by GK Strategy 20th April, 2018

How to lose friends and alienate audiences

JD Wetherspoon announced that it will be closing down its social media accounts with immediate effect. Chairman Tim Martin stated that the public’s favourite pub chain would be leaving Twitter, Instagram and Facebook, following the “bad publicity surrounding social media.”

Citing the rise of online bullying, the misuse of personal data and unhealthy social media use, Wetherspoons closed the social media account for its head office and almost 900 pubs across the UK. Instead, the company would focus on its website and magazine, as well as using the press for its announcements.

This is a strategy, but is it the right one?

It is true that online abuse is a very real issue. The vitriol levelled against women and ethnic minorities in particular is well-documented, with research by UNISON Wales finding that online ‘trolling’ is putting women off politics.

Similarly, the Facebook-Cambridge Analytica scandal has sparked debate about how social media companies use our personal data and has forced users to think more about how much trust they are placing in the hands of these companies.

With this backdrop it is easy to understand reticence or nervousness from business about how to use social media, especially as the platforms concerned seemingly operate with little or no actual accountability.

However, Wetherspoons is a major brand with a broad audience, many of whom congregate on social media. In the digital age, it is a bold and probably wrong strategy to walk away from social media.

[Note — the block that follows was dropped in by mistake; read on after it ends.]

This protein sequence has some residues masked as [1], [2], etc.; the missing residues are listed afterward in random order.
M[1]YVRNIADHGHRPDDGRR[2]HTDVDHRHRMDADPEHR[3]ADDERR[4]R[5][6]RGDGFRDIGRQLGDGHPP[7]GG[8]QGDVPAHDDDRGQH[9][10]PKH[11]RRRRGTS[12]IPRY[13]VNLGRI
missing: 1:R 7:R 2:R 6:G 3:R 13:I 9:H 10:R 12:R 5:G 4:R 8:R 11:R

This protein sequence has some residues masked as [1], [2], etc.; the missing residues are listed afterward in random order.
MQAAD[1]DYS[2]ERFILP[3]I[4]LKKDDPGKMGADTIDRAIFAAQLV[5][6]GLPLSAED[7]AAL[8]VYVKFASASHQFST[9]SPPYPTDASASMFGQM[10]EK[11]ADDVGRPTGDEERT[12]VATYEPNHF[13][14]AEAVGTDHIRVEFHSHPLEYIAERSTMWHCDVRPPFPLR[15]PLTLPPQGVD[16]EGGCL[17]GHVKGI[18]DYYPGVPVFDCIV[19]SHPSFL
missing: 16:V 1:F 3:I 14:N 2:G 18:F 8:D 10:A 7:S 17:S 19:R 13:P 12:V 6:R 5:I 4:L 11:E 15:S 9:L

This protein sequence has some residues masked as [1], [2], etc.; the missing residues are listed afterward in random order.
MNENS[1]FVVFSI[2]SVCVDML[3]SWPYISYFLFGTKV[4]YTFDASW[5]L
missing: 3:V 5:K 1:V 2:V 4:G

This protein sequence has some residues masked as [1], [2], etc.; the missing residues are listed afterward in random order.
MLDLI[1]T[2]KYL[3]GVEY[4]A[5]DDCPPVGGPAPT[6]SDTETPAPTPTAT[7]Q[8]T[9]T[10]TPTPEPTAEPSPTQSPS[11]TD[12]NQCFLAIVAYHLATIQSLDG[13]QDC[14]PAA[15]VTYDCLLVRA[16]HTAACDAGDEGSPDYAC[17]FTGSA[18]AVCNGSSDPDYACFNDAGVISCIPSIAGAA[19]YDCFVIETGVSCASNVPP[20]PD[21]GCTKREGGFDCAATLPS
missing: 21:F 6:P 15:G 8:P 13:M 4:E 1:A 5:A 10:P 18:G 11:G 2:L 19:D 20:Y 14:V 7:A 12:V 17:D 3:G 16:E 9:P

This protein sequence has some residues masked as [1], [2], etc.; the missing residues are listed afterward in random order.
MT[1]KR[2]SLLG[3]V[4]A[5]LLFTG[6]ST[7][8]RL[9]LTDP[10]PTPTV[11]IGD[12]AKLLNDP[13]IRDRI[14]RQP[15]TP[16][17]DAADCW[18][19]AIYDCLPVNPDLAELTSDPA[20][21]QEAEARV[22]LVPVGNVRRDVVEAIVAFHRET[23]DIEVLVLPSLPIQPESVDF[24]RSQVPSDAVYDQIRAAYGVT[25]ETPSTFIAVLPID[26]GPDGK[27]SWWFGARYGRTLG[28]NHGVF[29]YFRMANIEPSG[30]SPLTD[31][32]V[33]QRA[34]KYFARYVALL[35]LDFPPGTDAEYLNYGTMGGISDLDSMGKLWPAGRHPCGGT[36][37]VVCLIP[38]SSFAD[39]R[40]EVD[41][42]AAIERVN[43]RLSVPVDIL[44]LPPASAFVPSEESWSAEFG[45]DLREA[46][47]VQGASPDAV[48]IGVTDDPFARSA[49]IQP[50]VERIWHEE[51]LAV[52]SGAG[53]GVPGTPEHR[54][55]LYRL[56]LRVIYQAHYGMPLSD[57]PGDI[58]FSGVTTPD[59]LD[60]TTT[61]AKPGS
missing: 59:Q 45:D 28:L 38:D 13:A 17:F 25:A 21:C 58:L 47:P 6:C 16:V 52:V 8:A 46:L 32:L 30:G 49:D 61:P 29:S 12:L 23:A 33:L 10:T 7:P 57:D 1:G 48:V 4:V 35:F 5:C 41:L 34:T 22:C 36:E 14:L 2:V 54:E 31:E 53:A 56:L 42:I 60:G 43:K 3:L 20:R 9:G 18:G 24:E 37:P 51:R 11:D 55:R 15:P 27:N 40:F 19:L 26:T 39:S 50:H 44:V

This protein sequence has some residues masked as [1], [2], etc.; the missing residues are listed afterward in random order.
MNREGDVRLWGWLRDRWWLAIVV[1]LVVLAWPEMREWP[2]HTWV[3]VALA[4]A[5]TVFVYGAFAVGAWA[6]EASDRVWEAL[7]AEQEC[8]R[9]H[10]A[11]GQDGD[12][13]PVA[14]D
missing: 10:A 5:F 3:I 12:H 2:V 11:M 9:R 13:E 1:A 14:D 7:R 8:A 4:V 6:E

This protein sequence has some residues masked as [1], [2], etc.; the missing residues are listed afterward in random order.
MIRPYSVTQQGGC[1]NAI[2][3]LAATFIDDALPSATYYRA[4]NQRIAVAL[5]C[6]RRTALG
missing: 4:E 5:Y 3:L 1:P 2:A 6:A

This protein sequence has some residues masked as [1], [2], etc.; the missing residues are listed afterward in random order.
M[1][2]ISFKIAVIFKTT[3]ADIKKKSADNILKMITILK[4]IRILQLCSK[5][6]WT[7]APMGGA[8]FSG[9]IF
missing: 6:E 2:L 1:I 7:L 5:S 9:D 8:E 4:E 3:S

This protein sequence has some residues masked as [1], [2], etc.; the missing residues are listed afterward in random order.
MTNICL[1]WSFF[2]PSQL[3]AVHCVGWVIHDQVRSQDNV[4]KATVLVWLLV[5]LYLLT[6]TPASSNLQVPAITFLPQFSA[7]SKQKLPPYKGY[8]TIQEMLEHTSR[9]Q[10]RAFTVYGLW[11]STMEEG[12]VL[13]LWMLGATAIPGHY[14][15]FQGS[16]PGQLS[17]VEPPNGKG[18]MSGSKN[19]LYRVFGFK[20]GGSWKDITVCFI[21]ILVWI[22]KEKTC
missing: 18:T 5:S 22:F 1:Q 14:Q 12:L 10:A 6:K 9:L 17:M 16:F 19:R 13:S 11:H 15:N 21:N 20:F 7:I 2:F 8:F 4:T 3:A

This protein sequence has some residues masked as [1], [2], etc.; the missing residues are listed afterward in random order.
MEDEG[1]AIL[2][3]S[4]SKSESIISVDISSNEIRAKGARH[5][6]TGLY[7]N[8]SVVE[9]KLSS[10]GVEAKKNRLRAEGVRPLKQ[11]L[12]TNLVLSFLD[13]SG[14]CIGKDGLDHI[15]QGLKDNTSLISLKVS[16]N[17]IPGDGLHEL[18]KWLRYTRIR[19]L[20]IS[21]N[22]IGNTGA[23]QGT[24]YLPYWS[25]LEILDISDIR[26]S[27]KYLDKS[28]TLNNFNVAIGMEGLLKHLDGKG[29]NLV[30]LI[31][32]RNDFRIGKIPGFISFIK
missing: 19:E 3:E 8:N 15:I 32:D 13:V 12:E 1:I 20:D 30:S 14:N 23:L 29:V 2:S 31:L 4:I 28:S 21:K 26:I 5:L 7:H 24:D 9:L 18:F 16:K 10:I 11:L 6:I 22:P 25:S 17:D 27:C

While Wetherspoons was established before the age of following and liking, not changing with the times is why many big brands have failed before. Blockbuster, Kodak, Nokia and Blackberry spring to mind. While it could be argued that the concept of having a beer and a burger won’t change, people’s interest in doing it at Wetherspoons could.

Rather than withdrawing from the digital world, Wetherspoons should be thinking about how it can use its heritage to win the battle online to maintain footfall in its pubs.

By stating that he is going against the ‘conventional wisdom that these platforms are a vital component of a successful business’, Tim Martin has failed to see that social media is a culmination of technological advancements and an ever-connected world.

Twitter et al are important aspects of business success because evolving technology and increased interconnectivity have both transformed the way we need to communicate and has provided an extra means to do so.

Then there is the extra complexity of having to communicate with ‘digital natives’. There are two whole generations of individuals – millennials and Generation Z – who have only ever known digital and are much more likely to communicate digitally than personally.

By choosing to close all of its social media, Wetherspoons risks disenfranchising a group of consumers thus providing its competitors an extra competitive advantage. This short-term remedy will have a long-term negative impact on Wetherspoons’ ability to communicate with current and future audiences.

Before making this decision, I would have asked three key questions:

  1. How will we redirect the resource – time and money – currently spent on social media to activities that communicate our brand identity?
  2. What are our competitors doing with their digital voice?
  3. How will we measure our future engagement of ‘digital natives’?

Social media, for better or worse, is here to stay.

GK’s consultants can help your business develop and implement successful social media strategies. For more information, contact viya@gkstrategy.com

To find out more about how onefourzero’s digital due diligence can help you identify opportunities for growth and potential risks, contact fleur@onefourzerogroup.com

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